- Blocking: Critics claim that over the past few years, when Twitter suspended user accounts for offensive or abusive behavior, the company seemed to apply different standards according to the account holders’ political views. Conservatives charged that conservative or Republican accounts were suspended for relatively minor offenses, while huge numbers of “liberal” accounts suffered no such scrutiny despite behavior that was as bad or much worse. Regardless of the truth of these charges, conservatives and Republicans have begun to view many Silicon Valley firms as explicitly partisan entities.
Smart people of good will can debate the facts of these practices, their welfare effects on consumers, and whether the law should have anything to say about them. I often disagree with Silicon Valley’s critics and their quick appeals to regulation and antitrust. Yet three ironies are apparent.
First, the largest “gatekeepers” in our data-driven world are not the broadband firms but Silicon Valley’s cloud, web, software, and device firms. Second, despite the vague alarmism over possible future net neutrality violations by broadband firms that never materialize, there is a large and growing list of real non-neutral behavior by Silicon Valley firms. Third, the Title II rules that the Day of Action protestors claim are so important only apply to the parts of the internet that have been most free, open, and neutral. The rules don’t apply to most of the internet ecosystem — the parts where Silicon Valley reigns — and do nothing to protect consumers from their demonstrable, real-world, and non-neutral practices.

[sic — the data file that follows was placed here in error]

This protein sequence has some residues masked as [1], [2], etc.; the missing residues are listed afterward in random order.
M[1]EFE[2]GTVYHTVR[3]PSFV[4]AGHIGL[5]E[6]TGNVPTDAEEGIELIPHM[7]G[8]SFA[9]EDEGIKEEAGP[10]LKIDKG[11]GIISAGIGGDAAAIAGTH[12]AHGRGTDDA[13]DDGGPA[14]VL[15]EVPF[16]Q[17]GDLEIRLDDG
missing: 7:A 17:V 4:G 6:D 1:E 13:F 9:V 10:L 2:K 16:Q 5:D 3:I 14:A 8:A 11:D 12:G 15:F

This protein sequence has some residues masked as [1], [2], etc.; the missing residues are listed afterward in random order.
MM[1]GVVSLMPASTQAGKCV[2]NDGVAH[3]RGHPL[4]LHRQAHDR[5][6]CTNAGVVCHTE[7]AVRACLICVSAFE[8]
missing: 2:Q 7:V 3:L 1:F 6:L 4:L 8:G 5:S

Non-neutral business behaviors aren’t necessarily bad — they often enhance consumer welfare. But a lack of neutrality in the law is a problem. Non-neutral statutes and rules have the discriminatory effect of favoring some firms and disfavoring others.
The tech firms’ aggressive advocacy efforts risks leaving them no leg to stand on when the politicians come for them next. As history’s wealthiest firms, they have a lot to lose (and Washington much to gain) by submitting to the kind of political management that has slowed innovation in so many other industries. The biggest losers, however, would be the rest of us — consumers, employees, investors — who rely on the unconstrained creativity of Silicon Valley as a central driver of human welfare. If Silicon Valley still wants to build the future without interference from Washington, it may want to consider supporting free enterprise for others, too.
This blog is abridged from Swanson’s note “Silicon Valley’s Dangerous Political Game.” (6)